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Discussion papers
https://doi.org/10.5194/acp-2019-1206
© Author(s) 2020. This work is distributed under
the Creative Commons Attribution 4.0 License.
https://doi.org/10.5194/acp-2019-1206
© Author(s) 2020. This work is distributed under
the Creative Commons Attribution 4.0 License.

Submitted as: research article 22 Jan 2020

Submitted as: research article | 22 Jan 2020

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This preprint is currently under review for the journal ACP.

Hadley cell expansion in CMIP6 models

Kevin M. Grise1 and Sean M. Davis2 Kevin M. Grise and Sean M. Davis
  • 1Department of Environmental Sciences, Universityof Virginia, Charlottesville, VA 22904, USA
  • 2NOAA Earth System Research Laboratory Chemical Sciences Division, Boulder, CO 80305, USA

Abstract. In response to increasing greenhouse gases, the subtropical edges of Earth's Hadley circulation shift poleward in global climate models. Recent studies have found that reanalysis trends in the Hadley cell edge over the past 30–40 years are within the range of trends simulated by Coupled Model Intercomparison Project Phase 5 (CMIP5) models, and have documented seasonal and hemispheric asymmetries in these trends. In this study, we evaluate whether these conclusions hold for the newest generation of models (CMIP6). Overall, we find similar characteristics of Hadley cell expansion in CMIP5 and CMIP6 models. In both CMIP5 and CMIP6 models, the poleward shift of the Hadley cell edge in response to increasing greenhouse gases is 2–3 times larger in the Southern Hemisphere (SH), except during September–November. The trends from CMIP5 and CMIP6 models agree well with reanalyses, although prescribing observed coupled atmosphere-ocean variability allows the models to better capture reanalysis trends in the Northern Hemisphere (NH). We find two notable differences between CMIP5 and CMIP6 models. First, both CMIP5 and CMIP6 models contract the NH summertime Hadley circulation equatorward (particularly over the Pacific sector), but this contraction is larger in CMIP6 models due to their higher average climate sensitivity. Second, in recent decades, the poleward shift of the NH annual-mean Hadley cell edge is slightly larger in CMIP6 models. Increasing greenhouse gases drive similar trends in CMIP5 and CMIP6 models, so the larger recent NH trends in CMIP6 models point to the role of other forcings, such as aerosols.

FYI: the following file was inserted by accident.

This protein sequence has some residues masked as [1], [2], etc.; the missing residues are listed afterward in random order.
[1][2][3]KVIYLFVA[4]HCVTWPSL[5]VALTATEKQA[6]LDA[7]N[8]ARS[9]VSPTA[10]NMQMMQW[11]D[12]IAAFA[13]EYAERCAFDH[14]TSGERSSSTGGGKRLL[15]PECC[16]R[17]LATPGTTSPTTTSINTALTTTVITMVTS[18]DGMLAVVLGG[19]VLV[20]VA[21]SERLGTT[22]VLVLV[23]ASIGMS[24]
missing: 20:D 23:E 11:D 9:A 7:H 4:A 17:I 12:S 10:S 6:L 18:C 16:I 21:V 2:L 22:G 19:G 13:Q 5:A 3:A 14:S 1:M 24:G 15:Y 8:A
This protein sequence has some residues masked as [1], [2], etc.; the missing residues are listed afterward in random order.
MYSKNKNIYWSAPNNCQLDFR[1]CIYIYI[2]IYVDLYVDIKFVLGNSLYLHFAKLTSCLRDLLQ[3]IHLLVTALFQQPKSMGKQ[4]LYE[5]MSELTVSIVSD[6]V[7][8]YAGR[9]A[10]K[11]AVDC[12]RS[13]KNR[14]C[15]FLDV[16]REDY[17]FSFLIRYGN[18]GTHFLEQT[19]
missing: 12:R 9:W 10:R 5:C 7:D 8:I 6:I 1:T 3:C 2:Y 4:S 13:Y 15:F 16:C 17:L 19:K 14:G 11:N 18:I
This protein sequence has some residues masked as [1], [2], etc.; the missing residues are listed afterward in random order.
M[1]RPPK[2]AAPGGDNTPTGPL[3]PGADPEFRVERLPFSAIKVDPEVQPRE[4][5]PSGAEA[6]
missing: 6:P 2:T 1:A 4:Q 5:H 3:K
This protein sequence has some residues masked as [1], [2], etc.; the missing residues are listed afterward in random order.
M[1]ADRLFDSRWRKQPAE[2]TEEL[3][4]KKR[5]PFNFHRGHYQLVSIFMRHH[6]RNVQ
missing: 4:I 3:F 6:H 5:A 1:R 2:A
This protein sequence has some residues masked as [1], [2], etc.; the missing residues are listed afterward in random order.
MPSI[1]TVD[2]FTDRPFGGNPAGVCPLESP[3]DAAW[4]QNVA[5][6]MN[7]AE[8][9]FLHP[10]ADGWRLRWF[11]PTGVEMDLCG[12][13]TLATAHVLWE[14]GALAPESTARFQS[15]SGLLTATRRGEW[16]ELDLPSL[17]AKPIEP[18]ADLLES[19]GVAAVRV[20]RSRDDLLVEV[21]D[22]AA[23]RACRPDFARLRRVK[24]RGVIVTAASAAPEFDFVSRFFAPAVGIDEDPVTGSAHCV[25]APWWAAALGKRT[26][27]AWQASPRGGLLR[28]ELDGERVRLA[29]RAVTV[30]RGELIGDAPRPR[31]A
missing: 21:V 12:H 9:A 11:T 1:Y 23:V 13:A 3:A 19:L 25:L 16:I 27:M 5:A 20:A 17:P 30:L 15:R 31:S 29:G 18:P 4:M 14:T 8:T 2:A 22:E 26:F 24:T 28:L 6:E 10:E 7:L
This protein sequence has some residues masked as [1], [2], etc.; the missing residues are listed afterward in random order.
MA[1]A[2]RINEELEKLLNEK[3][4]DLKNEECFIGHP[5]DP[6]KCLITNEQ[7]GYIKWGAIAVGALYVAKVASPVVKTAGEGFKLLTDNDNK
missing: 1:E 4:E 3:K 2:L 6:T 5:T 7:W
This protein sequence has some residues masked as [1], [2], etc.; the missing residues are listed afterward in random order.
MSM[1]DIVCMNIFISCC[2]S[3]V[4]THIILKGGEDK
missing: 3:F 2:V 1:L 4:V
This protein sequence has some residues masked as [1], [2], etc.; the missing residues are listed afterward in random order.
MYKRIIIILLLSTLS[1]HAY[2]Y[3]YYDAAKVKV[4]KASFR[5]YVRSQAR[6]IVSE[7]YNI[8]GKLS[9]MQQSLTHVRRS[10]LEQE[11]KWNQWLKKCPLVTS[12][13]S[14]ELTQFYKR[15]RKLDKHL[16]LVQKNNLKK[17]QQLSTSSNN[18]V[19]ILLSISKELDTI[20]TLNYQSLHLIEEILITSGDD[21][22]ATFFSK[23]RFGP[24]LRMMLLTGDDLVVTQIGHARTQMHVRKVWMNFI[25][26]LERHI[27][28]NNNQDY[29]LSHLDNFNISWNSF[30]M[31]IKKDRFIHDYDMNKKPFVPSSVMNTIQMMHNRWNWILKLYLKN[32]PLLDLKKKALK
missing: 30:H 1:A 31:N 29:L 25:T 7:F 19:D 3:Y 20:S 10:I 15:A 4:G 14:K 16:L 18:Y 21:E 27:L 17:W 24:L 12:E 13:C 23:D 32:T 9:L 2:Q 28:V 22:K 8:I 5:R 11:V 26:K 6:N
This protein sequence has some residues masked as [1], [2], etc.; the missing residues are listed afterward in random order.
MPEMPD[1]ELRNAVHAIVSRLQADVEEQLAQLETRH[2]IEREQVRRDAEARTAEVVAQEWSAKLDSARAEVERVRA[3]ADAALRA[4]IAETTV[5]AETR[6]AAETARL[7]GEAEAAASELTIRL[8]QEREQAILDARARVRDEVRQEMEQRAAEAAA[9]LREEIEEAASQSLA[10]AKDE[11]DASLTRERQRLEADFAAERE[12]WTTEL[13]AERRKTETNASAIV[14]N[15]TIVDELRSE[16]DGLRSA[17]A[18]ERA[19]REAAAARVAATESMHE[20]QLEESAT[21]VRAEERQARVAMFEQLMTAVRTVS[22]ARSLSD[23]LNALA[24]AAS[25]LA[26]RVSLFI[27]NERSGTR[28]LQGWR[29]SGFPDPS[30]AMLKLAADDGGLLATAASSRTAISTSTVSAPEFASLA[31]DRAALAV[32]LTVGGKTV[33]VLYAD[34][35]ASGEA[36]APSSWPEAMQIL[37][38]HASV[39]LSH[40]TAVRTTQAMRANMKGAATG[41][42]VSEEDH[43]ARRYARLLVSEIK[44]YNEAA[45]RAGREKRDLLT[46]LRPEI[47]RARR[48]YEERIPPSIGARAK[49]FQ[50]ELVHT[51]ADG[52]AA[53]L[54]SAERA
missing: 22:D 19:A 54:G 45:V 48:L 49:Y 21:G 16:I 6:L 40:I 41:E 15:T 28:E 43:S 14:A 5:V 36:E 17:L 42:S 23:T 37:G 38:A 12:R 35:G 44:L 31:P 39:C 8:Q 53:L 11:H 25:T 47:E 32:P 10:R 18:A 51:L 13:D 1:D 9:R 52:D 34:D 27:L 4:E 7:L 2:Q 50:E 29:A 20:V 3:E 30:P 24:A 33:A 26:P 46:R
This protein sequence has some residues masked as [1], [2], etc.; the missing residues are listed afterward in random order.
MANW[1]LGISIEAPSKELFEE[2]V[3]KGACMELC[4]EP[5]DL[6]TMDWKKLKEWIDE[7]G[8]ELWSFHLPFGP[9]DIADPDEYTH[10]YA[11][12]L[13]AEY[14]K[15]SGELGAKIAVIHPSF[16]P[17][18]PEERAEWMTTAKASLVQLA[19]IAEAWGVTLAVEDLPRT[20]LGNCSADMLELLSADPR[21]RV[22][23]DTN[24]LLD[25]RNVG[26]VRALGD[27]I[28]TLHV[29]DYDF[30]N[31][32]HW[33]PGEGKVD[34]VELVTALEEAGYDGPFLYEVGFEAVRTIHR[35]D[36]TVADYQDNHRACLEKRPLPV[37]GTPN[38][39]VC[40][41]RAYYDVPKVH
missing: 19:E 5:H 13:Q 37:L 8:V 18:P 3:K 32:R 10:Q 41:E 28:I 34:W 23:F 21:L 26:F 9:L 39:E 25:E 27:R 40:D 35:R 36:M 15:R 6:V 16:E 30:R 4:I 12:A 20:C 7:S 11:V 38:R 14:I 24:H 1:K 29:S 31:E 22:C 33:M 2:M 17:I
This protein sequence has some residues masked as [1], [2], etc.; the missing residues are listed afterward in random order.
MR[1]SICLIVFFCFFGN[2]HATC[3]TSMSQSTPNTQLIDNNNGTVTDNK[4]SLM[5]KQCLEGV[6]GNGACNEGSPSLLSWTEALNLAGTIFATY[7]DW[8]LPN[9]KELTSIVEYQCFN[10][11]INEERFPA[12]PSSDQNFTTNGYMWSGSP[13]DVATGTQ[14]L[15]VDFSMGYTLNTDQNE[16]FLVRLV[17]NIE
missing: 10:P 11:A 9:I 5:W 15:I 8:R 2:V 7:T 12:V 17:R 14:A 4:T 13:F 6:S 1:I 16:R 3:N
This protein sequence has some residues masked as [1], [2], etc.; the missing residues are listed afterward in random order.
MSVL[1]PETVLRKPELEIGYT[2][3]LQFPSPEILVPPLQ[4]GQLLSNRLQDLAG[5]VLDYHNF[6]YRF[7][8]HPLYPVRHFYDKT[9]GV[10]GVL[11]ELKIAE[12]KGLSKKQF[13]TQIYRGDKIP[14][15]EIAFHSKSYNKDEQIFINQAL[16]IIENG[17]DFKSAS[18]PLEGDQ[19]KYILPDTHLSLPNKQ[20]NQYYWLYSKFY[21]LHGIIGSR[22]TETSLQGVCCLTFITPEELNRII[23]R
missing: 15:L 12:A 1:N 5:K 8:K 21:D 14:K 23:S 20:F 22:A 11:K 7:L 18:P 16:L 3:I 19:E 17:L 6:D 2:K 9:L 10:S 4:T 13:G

Kevin M. Grise and Sean M. Davis

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Kevin M. Grise and Sean M. Davis

Kevin M. Grise and Sean M. Davis

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Latest update: 25 Feb 2020
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Short summary
As Earth's climate warms, the tropical overturning circulation (Hadley circulation) is projected to expand, potentially pushing subtropical dry zones further poleward. This study examines projections of the Hadley circulation from the latest generation of computer models and finds several notable differences from older models. For example, the Northern Hemisphere circulation expands northward at a greater rate in recent decades than would be expected from increasing greenhouse gases alone.
As Earth's climate warms, the tropical overturning circulation (Hadley circulation) is projected...
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